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The dismal national economy has hurt everyone. But airlines have been hit especially hard. This isn’t surprising: When unemployment is high, home values are falling and both foreclosures and bankruptcies are skyrocketing, consumers put their wallets away. They cut back on discretionary spending. And what’s more discretionary than vacations?
Reacting to these bad times, airlines have cut back on in-flight amenities, have frozen the pay of their pilots and stewards and have begun charging bag check-in fees. It’s not much fun to fly anymore.
Airlines have also taken a much-less-publicized tack to reducing their costs: The free air miles that consumers earn with rewards credit cards are expiring in a shorter amount of time on inactive accounts. It’s an easy way for airlines to save cash; they don’t have to honor those free miles after they expire, after all.
For consumers, though, it’s just one more hassle with which to deal in a down economy. It doesn’t help that major airlines tend to send precious little notice before changing their free-miles policies. Fortunately, it’s fairly easy for cardholders to keep their free miles from expiring, even after airlines change the rules. All it requires are a bit of organization and some crafty purchases.
The New Rules: Airlines differ, but in general, their free credit-card rewards miles will expire if consumers don’t use any of them during a period of 18 months or so. In the past, consumers could get away with storing their miles for a far longer period of time.
Those days are gone. Blame the economy.
The key for consumers is to actively track their airline miles so that they can act to prevent them from expiring when their deadlines get near. The best way for consumers to do this is for them to create spreadsheets on their computers. The spreadsheets should list the rewards program that provided their free miles, the number miles that they’ve accrued from each airline credit card and the date when these miles are due to expire if consumers fail to cash in any of them.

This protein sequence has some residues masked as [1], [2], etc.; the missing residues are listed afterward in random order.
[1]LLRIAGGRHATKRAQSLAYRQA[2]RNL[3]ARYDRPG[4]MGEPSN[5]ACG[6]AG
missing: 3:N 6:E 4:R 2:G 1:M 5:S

By checking this spreadsheet on a monthly basis, consumers will know when to take action to prevent their miles from expiring.
The Right Purchases: Fortunately, consumers don’t have to schedule long flights to prevent their airline miles from expiring. They can usually just make a small purchase, using some of their accrued miles, to prevent this from happening.
For instance, consumers can book a one-night stay in a hotel in their nearest downtown business district. This is usually enough to reset the expiration date on their soon-to-disappear miles. Such a trip can also provide a nice break, by the way.
For those consumers who want to use even less of their miles, there’s the online shopping portals that most major airlines run. Consumers can purchase a small item from these online stores, using their stored-up airline miles, to reset the expiration date on their miles.
Airlines count on consumers to lose track of their miles. And many will, saving airlines a significant chunk of cash. But savvy consumers don’t have to fall for this track. Simply by tracking, and spending when necessary, consumers can avoid losing all their hard-earned airline miles.